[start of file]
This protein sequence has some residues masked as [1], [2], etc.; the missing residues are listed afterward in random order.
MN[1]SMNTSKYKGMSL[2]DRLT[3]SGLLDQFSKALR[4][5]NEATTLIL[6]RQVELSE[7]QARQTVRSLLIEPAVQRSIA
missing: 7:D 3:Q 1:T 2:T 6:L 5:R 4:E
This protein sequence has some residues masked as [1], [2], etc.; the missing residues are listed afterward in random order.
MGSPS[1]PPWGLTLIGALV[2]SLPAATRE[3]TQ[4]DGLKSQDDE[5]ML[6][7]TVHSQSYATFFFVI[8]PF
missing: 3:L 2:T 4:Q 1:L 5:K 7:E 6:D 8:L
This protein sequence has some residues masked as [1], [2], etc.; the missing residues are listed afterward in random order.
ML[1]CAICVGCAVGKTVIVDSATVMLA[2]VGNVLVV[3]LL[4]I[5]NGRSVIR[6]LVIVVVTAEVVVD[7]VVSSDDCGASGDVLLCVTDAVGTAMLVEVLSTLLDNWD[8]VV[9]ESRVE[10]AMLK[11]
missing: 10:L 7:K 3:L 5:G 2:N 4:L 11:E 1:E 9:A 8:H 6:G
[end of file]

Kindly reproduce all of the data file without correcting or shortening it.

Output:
This protein sequence has some residues masked as [1], [2], etc.; the missing residues are listed afterward in random order.
MN[1]SMNTSKYKGMSL[2]DRLT[3]SGLLDQFSKALR[4][5]NEATTLIL[6]RQVELSE[7]QARQTVRSLLIEPAVQRSIA
missing: 7:D 3:Q 1:T 2:T 6:L 5:R 4:E
This protein sequence has some residues masked as [1], [2], etc.; the missing residues are listed afterward in random order.
MGSPS[1]PPWGLTLIGALV[2]SLPAATRE[3]TQ[4]DGLKSQDDE[5]ML[6][7]TVHSQSYATFFFVI[8]PF
missing: 3:L 2:T 4:Q 1:L 5:K 7:E 6:D 8:L
This protein sequence has some residues masked as [1], [2], etc.; the missing residues are listed afterward in random order.
ML[1]CAICVGCAVGKTVIVDSATVMLA[2]VGNVLVV[3]LL[4]I[5]NGRSVIR[6]LVIVVVTAEVVVD[7]VVSSDDCGASGDVLLCVTDAVGTAMLVEVLSTLLDNWD[8]VV[9]ESRVE[10]AMLK[11]
missing: 10:L 7:K 3:L 5:G 2:N 4:L 11:E 1:E 9:A 8:H 6:G